New survey reveals that the majority of UK adults would be more inclined to provide personal information if given greater clarity as to what it will be used for

private data

UK consumers are more reluctant than ever to offer up their personal data to businesses after it was revealed that just under a third (30%) have had their data exploited by companies in the past.

The YouGov survey, commissioned by data experts, Informatica, found that only 35% of UK adults trust businesses to use their personal data in accordance with their wishes. But most staggering of all, an incredible 46% of the 2,000 people surveyed were reluctant to give businesses personal information because they believed that doing so gives businesses the opportunity to invade their privacy.

However, the survey also revealed that younger, more tech-savvy adults have a greater awareness of the value of personal information, and would be willing to use it as a medium of exchange if they were to be provided with clearer explanations of how it will be handled.

59% of 18 to 24 year olds and 48% of 25 to 34 year olds said that if businesses were to state why they want customers’ personal data, and outline what it will be used for, they would be better inclined to give it to them.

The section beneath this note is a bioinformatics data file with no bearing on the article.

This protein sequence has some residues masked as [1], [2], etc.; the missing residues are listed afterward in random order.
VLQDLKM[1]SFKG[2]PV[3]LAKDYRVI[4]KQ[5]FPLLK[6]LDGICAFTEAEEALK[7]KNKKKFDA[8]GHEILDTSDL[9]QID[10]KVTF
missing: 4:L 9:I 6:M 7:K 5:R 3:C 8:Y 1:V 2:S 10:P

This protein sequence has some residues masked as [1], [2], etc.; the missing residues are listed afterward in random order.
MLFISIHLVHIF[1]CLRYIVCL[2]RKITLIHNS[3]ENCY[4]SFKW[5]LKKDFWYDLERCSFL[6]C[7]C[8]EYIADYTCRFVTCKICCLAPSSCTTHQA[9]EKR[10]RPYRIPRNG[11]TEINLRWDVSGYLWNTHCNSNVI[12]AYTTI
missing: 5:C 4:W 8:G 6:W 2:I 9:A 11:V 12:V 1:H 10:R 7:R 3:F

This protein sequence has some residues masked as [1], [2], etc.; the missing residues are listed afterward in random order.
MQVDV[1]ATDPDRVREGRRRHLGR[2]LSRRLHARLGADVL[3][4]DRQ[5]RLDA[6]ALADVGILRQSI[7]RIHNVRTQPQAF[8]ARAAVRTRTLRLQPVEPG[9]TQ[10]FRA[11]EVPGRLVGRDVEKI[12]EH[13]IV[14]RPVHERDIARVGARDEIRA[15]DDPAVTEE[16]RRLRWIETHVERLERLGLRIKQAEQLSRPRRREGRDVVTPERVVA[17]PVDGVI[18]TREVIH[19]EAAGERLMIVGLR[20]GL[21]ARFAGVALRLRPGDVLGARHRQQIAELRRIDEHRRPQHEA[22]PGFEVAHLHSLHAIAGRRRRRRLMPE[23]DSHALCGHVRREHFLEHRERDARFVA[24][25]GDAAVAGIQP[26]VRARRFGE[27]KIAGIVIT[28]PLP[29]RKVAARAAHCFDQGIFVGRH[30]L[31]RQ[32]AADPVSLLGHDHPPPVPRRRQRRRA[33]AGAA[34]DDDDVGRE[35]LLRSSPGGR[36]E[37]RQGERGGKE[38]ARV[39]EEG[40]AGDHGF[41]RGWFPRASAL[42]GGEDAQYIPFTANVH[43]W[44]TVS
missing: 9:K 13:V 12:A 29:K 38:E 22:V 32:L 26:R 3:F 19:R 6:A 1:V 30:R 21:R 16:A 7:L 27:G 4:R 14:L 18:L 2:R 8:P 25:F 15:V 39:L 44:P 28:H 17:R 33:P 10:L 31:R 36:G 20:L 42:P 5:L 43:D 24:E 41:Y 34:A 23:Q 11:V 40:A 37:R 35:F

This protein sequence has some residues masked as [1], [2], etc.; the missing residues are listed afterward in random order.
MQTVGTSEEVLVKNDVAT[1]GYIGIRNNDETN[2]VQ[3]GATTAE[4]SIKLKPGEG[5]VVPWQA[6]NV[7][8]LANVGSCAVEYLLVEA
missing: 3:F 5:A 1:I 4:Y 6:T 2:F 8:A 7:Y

According to Chris Boorman, chief marketing officer at Informatica: “There is clearly a trust issue over data in the UK, which could easily be addressed through better communication. Consumers want to know what their personal data will be used for and how the privacy of that information will be upheld.

There’s an opportunity here for organisations to be more transparent with consumers when it comes to how they plan to use their personal information and what’s in it for the consumer. Achieve this, and companies can forge stronger relationships with their customers.”